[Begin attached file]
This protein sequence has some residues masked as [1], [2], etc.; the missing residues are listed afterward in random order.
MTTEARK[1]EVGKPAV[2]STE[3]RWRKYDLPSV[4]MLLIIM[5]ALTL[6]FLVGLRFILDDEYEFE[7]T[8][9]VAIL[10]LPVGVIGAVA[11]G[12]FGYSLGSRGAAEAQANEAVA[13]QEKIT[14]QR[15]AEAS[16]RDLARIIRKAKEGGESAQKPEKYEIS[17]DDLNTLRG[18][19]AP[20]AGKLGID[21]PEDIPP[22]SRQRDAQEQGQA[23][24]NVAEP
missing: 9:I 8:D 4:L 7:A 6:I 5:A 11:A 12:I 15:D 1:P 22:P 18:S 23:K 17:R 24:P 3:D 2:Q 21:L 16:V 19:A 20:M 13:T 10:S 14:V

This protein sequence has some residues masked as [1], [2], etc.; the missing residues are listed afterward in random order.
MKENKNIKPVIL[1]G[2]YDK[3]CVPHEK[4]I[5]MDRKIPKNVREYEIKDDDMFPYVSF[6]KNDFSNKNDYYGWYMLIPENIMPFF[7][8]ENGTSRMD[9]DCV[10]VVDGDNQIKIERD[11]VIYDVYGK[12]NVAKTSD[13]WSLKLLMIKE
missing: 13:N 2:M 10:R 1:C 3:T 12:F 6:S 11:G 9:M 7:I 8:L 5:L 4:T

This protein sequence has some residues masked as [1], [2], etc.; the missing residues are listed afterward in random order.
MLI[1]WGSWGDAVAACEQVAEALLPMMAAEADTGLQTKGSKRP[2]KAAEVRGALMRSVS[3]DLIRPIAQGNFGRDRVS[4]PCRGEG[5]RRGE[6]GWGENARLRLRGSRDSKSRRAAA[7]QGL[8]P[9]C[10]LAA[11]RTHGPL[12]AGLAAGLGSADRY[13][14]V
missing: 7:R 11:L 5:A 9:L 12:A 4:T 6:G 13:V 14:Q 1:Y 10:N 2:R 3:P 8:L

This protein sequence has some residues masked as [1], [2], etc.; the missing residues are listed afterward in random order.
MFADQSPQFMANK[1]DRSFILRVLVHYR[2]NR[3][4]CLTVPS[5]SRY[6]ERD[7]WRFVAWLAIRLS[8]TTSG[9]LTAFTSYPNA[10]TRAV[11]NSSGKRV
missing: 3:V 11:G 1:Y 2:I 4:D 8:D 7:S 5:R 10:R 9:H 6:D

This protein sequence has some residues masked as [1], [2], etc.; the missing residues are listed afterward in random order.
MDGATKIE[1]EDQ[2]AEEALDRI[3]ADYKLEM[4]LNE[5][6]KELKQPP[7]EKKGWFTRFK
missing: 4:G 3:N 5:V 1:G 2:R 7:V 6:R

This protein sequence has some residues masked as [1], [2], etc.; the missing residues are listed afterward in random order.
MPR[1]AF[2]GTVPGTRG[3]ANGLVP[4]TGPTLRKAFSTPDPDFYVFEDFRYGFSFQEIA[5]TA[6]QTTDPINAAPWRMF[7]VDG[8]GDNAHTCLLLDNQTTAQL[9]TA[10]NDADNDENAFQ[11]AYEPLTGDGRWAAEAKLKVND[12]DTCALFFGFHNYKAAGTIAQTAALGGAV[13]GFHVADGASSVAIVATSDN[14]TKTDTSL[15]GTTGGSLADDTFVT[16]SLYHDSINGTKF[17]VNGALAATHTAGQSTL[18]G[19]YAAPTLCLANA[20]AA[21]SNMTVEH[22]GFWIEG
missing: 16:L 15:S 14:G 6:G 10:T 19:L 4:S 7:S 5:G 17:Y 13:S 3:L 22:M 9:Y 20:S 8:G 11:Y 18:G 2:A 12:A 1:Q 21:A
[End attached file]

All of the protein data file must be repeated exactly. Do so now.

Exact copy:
This protein sequence has some residues masked as [1], [2], etc.; the missing residues are listed afterward in random order.
MTTEARK[1]EVGKPAV[2]STE[3]RWRKYDLPSV[4]MLLIIM[5]ALTL[6]FLVGLRFILDDEYEFE[7]T[8][9]VAIL[10]LPVGVIGAVA[11]G[12]FGYSLGSRGAAEAQANEAVA[13]QEKIT[14]QR[15]AEAS[16]RDLARIIRKAKEGGESAQKPEKYEIS[17]DDLNTLRG[18][19]AP[20]AGKLGID[21]PEDIPP[22]SRQRDAQEQGQA[23][24]NVAEP
missing: 9:I 8:D 4:L 7:A 6:I 5:A 11:A 12:I 15:D 1:P 22:P 18:S 23:K 17:R 24:P 3:D 2:Q 21:L 16:V 19:A 20:M 13:T 10:S 14:V

This protein sequence has some residues masked as [1], [2], etc.; the missing residues are listed afterward in random order.
MKENKNIKPVIL[1]G[2]YDK[3]CVPHEK[4]I[5]MDRKIPKNVREYEIKDDDMFPYVSF[6]KNDFSNKNDYYGWYMLIPENIMPFF[7][8]ENGTSRMD[9]DCV[10]VVDGDNQIKIERD[11]VIYDVYGK[12]NVAKTSD[13]WSLKLLMIKE
missing: 13:N 2:M 10:R 1:C 3:T 12:F 6:S 11:G 9:M 7:I 8:L 5:L 4:T

This protein sequence has some residues masked as [1], [2], etc.; the missing residues are listed afterward in random order.
MLI[1]WGSWGDAVAACEQVAEALLPMMAAEADTGLQTKGSKRP[2]KAAEVRGALMRSVS[3]DLIRPIAQGNFGRDRVS[4]PCRGEG[5]RRGE[6]GWGENARLRLRGSRDSKSRRAAA[7]QGL[8]P[9]C[10]LAA[11]RTHGPL[12]AGLAAGLGSADRY[13][14]V
missing: 7:R 11:L 5:A 9:L 12:A 4:T 6:G 13:V 14:Q 1:Y 10:N 2:R 3:P 8:L

This protein sequence has some residues masked as [1], [2], etc.; the missing residues are listed afterward in random order.
MFADQSPQFMANK[1]DRSFILRVLVHYR[2]NR[3][4]CLTVPS[5]SRY[6]ERD[7]WRFVAWLAIRLS[8]TTSG[9]LTAFTSYPNA[10]TRAV[11]NSSGKRV
missing: 3:V 11:G 1:Y 2:I 4:D 8:D 7:S 5:R 10:R 9:H 6:D

This protein sequence has some residues masked as [1], [2], etc.; the missing residues are listed afterward in random order.
MDGATKIE[1]EDQ[2]AEEALDRI[3]ADYKLEM[4]LNE[5][6]KELKQPP[7]EKKGWFTRFK
missing: 4:G 3:N 5:V 1:G 2:R 7:V 6:R

This protein sequence has some residues masked as [1], [2], etc.; the missing residues are listed afterward in random order.
MPR[1]AF[2]GTVPGTRG[3]ANGLVP[4]TGPTLRKAFSTPDPDFYVFEDFRYGFSFQEIA[5]TA[6]QTTDPINAAPWRMF[7]VDG[8]GDNAHTCLLLDNQTTAQL[9]TA[10]NDADNDENAFQ[11]AYEPLTGDGRWAAEAKLKVND[12]DTCALFFGFHNYKAAGTIAQTAALGGAV[13]GFHVADGASSVAIVATSDN[14]TKTDTSL[15]GTTGGSLADDTFVT[16]SLYHDSINGTKF[17]VNGALAATHTAGQSTL[18]G[19]YAAPTLCLANA[20]AA[21]SNMTVEH[22]GFWIEG
missing: 16:L 15:S 14:G 6:G 10:T 19:L 4:S 7:S 5:G 17:Y 13:S 3:L 22:M 9:Y 20:S 8:G 11:Y 18:G 2:A 12:A 1:Q 21:A